dancing horses

dancing horses

Thursday, December 22, 2016

Lesson Recap- It's all About Straightness

look at us trucking along like we know what we're doing! 

While Cynthia was finishing her lesson I spent some time lunging Carmen and then go on. Her behaviour on the ground alerted me that Troll Corner was the spot today. I walked around doing my best to stay out of the way and keep her marching forward into contact. I did manage to have a looser rein then I had previously been comfortable with. And I didn't avoid the potential spooky spots but instead walked her foward.

When it was our turn Shenea had us start on a circle at S (halfway between the safe zone and troll corner). The idea was to walk her forward and ask her to stretch into contact. When she bent away to gawk and spook at the corner I would bend her around my inside leg and ask her to march into even contact. 

The overall focus of the lesson was on straightness and evenness. I had to be even in my contact and be able to help her be even in her body. I've gotten too good at bending her to the inside and I'm losing the straightness. At times it felt like I was counter bending her and I think thtat was true at times; but mostly I've just gotten used to her being crooked and so straight feels wrong. 

Argh- why is good riding so hard? 

When Carmen is feeling resisitant (because she doesn't want to go to a certain area and/or move forward) she will immediately go crooked. This makes controlling her directiong a lot harder and increases the chance of a big spook/escape. A few times I really really really wanted to cross my inside hand across her whither but I managed to overcome my rogue hand. I learned to make sure that my outside rein kept the shoulder straight and sometimes I even had to move my inside leg back to stop her flinging her haunches around avoiding the contact. 
starting out- could we be more tight?

Shanea is vey patient and as we worked away at the walk and trot I gradually got the feel of the her being straight and then how to correct crookedness and, finally, how to prevent it happening. Mostly because there are very specific spots in the ring where she's more likely to go crooked- the corners and at S (specific right? She doesn't like that letter of the alphabet!).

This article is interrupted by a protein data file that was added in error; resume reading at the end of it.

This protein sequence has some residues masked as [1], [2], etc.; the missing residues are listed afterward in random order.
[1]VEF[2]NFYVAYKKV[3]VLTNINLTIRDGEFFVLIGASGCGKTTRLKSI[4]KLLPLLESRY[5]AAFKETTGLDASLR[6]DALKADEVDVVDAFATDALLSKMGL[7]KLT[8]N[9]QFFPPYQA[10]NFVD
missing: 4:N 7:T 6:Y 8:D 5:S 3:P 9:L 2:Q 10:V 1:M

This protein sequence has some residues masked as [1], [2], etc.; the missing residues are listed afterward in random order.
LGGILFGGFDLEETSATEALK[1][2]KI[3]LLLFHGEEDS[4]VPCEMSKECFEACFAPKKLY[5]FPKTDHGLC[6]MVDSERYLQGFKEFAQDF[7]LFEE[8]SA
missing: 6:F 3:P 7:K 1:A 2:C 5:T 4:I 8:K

I am getting much better in keeping even contact and not grabbing. Carmen spent a lot more time this lesson stretching over her back and into contact. And once she figured this out it became easier and easier to get/correct. We went from multiple strides of stiffness to just a couple in the spooky spots. 

The other focus was on me using my 'upper core' to half-halt. Thank god for Zumba because I now actually have some semblance of a core. I have a tendency to collapse my middle when I'm trying to sit deep -I guess I'm working off the theory that it will lower my center of gravity if I look like a sack of potatoes! But I could definitely feel the difference in Carmen when I sat up and used my core. I guess it's fair that both of us have to use our cores...... 

When Carmen was a bit resistant I was to make my point and then relax so that she learns to seek the relaxation. It really worked well for her (and me) once we got our rhythm.

If I'm recalling this correctly, Shanea is fine with the 'smaller' trot and prefers it to be slower and then build as she warms up and pushes from behind. She calls it a 'baby' trot. As Carmen relaxed and focussed on the work I could feel her stretch over the back and reach. The trick is sustaining- if she goes too low she loses her balance and falls on her forehand. If she lifts her head too high she gets tight in the back. So it's all about finding the sweet spot so she can find her balance and learn to carry herself.